The stereotypical image of bluegrass is that it’s a product of rural, bucolic spaces befitting its Appalachian origins. And it’s certainly true that most of the nation’s leading bluegrass festivals happen out in the country, in scenic places such as Wilkesboro or Telluride, Colo.
That makes the downtown urban setting of Raleigh’s World of Bluegrass something of an anomaly on the bluegrass festival circuit. But that doesn’t mean World of Bluegrass isn’t a camping festival for some of its attendees.
“I like this a lot,” said Roy Allen, a retiree from Nashville (the one in North Carolina, not Tennessee), taking in the view of the surrounding downtown buildings from the International Bluegrass Music Association campground.
True, it’s a roped-off parking lot at the corner of Wilmington and Lenoir Streets – just across the way from the Lincoln Theatre, and a few blocks over from the Raleigh Convention Center. But by midweek, the IBMA campground was filling up with festival attendees traveling by recreational-vehicle campers and buses, bringing that friendly festival spirit.
“There are just thousands and thousands of musicians around and I enjoy the camaraderie,” continued Allen, who also plays guitar in a country band. “You find somebody to play with, jump in and start.”
Yes indeed, plenty of after-hours picking goes on at this festival campground, just like the ones in the outback.
IBMA actually offers two camping options during World of Bluegrass Week. In addition to the downtown lot, you can camp out at the N.C. State Fairgrounds, near the horse complex on Youth Center Road. Shuttle buses run downtown on a regular schedule throughout the day and night.
Both sell out before the festival, so reservations are a must. And it’s a pretty affordable option, if you’ve already got an RV – $30 per night at either location. Downtown is “dry camping,” with no electrical or water hookups, so you need a generator or a willingness to do without.
There’s water, electricity, even good Wi-Fi out there And it’s still reasonable – $30 a day, which is lots cheaper than a hotel.
Ted Lehmann, IBMA attendee from New Hampshire camping at the N.C. State Fairgrounds
That’s one reason why Ted Lehmann, a retired English teacher from New Hampshire (and regular IBMA attendee since 2008), prefers to camp out at the fairgrounds.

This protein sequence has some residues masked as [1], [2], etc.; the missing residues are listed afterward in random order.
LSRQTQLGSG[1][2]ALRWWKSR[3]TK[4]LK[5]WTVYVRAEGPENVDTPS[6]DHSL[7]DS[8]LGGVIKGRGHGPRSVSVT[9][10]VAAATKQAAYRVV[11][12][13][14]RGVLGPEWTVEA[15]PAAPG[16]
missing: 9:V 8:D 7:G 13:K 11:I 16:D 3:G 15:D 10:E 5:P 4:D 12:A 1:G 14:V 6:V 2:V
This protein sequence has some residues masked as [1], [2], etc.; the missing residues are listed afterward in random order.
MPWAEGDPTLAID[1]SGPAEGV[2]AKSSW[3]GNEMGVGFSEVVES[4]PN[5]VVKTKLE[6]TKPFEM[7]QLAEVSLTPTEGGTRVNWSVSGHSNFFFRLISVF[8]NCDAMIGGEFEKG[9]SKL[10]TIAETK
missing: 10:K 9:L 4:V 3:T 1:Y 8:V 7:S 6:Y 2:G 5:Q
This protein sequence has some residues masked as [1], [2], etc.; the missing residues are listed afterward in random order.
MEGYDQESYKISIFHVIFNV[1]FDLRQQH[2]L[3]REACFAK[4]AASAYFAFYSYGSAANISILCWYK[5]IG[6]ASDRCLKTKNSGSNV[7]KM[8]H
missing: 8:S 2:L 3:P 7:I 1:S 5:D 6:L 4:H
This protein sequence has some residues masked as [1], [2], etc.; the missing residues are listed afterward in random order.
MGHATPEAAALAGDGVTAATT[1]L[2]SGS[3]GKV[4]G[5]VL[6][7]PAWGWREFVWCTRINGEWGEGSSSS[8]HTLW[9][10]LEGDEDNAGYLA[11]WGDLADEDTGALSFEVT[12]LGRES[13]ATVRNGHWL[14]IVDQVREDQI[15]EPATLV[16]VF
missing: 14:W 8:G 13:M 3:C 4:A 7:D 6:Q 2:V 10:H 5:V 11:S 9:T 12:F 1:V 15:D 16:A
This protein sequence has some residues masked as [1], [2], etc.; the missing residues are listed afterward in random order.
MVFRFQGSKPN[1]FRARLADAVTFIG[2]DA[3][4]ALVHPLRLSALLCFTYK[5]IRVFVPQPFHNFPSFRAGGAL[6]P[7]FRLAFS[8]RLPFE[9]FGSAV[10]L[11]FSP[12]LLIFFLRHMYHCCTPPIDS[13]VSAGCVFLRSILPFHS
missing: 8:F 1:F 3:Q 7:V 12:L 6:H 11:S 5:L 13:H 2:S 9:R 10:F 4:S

“There’s water, electricity, even good Wi-Fi out there,” he said. “And it’s still reasonable – $30 a day, which is lots cheaper than a hotel.”
And if you don’t have an RV or camper, well, you can actually get by without one. Wednesday afternoon found Chris Coker and Amy Easton from Bunn in the downtown IBMA camping area assembling their lodgings for the duration of the festival – a lightweight tent of the sort you’d carry in a backpack.
“City camping’s a little different,” Easton said. “We had to improvise a little. Putting up the tent on pavement like this, we use sandbags to hold it down if it gets windy. But weather don’t dampen no kinda festival. The rains come, you go with the flow.”
Whatever the setting, one attraction of festival camping is the proximity of other pickers. After everyone comes back from a night of festival-going, after-hour jams inevitably break out.
“I play mandolin, too, so I’ll be picking late tonight,” promised Coker. “Every night.”
But that’s strictly optional, of course. Dan Engel of Lynchburg, Va., doesn’t play himself. But he’s still a big bluegrass enthusiast, and he has his own outlook on being a non-playing fan.
We don’t come to Raleigh if we don’t have to, so for us to come for this is a pretty big deal. It’s just too fast-paced here.
Dianna Roberts of Goldsboro, in Raleigh for World of Bluegrass
“I’m not a picker, but I actually think that’s an advantage,” said Engel, leaning against his 1966-vintage silver Airstream camper. “The people who are pickers, they’re torn between picking and listening. Not me. I’m happy to listen.”
To a person, everyone in the campground raved about World of Bluegrass as an event and Raleigh as host – even some who profess to be less than fond of the big city.
“This is a great festival, and being able to bring your own home with you makes it even better,” said Dianna Roberts of Goldsboro. “We don’t come to Raleigh if we don’t have to, so for us to come for this is a pretty big deal. It’s just too fast-paced here. Goldsboro’s just as crowded, but the pace is slower. Raleigh’s pretty with all the buildings, but I still would not care to live here.”